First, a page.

Over the past couple of years, the American labor movement has become an enthusiastic supporter of expanding “green jobs” that fight global warming. But policies to reduce carbon emissions to levels scientists say are safe have been a harder pill to swallow. Now, in a significant breakthrough, three significant unions have come out for the science-based emissions targets called for by the IPCC.

As 250 international union delegates arrived in Copenhagen for the global climate summit, a statement by the Transport Workers Union (TWU) and a joint statement by the Service Employees International Union (SEIU) and the Laborers International Union of North America (LIUNA) called for a 25 to 40 percent reduction on 1990 levels for developed countries by 2020.

Sean Sweeney, director of the the Cornell University Global Labor Institute, who worked with the US labor delegation to be fully engaged in the UN process at the Copenhagen conference, said:

The statements are a clear sign that U.S. unions want to bring scientific necessity into alignment with job creation and green economic development. Many other unions are also moving in this direction. Engaging with unions overseas has also helped U.S. unions to see support for climate protection is also an act of international solidarity.

Unions and targets

Both union statements gave support to the more limited climate protection measures proposed by President Barack Obama on the eve of the Copenhagen summit. They also endorsed the climate legislation introduced by Senators Kerry and Boxer. But they argued that reductions to address the climate emergency must go substantially further. They noted that President Obama’s commitment of 17 percent reduction on 2005 levels is only 4 percent below 1990 levels, which have been widely used as a benchmark in international scientific discussions.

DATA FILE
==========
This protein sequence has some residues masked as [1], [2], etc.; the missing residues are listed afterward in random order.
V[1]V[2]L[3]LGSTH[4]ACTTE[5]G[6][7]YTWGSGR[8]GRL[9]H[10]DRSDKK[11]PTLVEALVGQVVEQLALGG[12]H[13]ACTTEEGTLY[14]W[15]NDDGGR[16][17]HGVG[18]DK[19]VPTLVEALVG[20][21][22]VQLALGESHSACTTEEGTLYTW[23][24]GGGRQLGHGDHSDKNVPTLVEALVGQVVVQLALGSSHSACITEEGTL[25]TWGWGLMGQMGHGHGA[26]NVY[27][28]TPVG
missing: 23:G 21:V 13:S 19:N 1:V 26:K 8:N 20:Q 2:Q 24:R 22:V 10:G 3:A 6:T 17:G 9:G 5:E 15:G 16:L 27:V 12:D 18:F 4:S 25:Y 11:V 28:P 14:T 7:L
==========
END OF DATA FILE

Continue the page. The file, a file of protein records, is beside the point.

The SEIU-LIUNA statement points out this means extreme, perhaps impossible reductions will be necessary later to meet the targets science says are necessary.

To reach an 80% reduction by 2050, the scientific consensus, with an only 4% reduction by 2020 means that there must be a 76% reduction over the last three decades or roughly 25% per decade. We find it difficult to justify backloading this obligation in a way that shifts the burden of reducing carbon emissions from ourselves to our children and grandchildren. Accordingly, we would support more aggressive carbon emission reduction policies.

It said that “an aggressive and science-based approach to emissions reductions” is “absolutely necessary” for “achieving a sustainable environment.”

Until now few if any US unions and neither of the major labor federations, the AFL-CIO and Change to Win, have supported specific emission reduction targets or even gone on record for the principle of making the reductions called for by scientific consensus. This is largely because only a few unions with a direct stake in the issue, notably in the energy and manufacturing sectors, have opposed such measures.

Their stand brings these three unions in line with the position of the International Trade Union Confederation (ITUC), an organization that represents national union federations with membership of 175 million workers in 155 countries. It organized the international trade union delegation to the Copenhagen conference and strongly supported the IPCC targets.

An article published by the BNA reported that the AFL-CIO had issued its own position paper at the Poznan climate talks supporting ITUC concerns for “decent work, green jobs, industrial regeneration, border adjustment mechanisms and worker adjustment mechanisms” but failing to indicate support for the targets and timetables at the core of the ITUC position. The BNA reported that, “U.S. labor unions balked at backing ITUC’s position, given fears that deep cuts would ‘devastate’ heavy manufacturing in the United States as well as the coal and steel industries.”

Labor’s traditional approach to climate policy was largely shaped by industries in the manufacturing and energy sectors. That is likely to change, however, as a result of the changing sectoral center of gravity with organized labor. According to a recent study by the Center for Economic and Policy Research, barely one union member in ten works in manufacturing. An even smaller proportion work in fossil fuel production.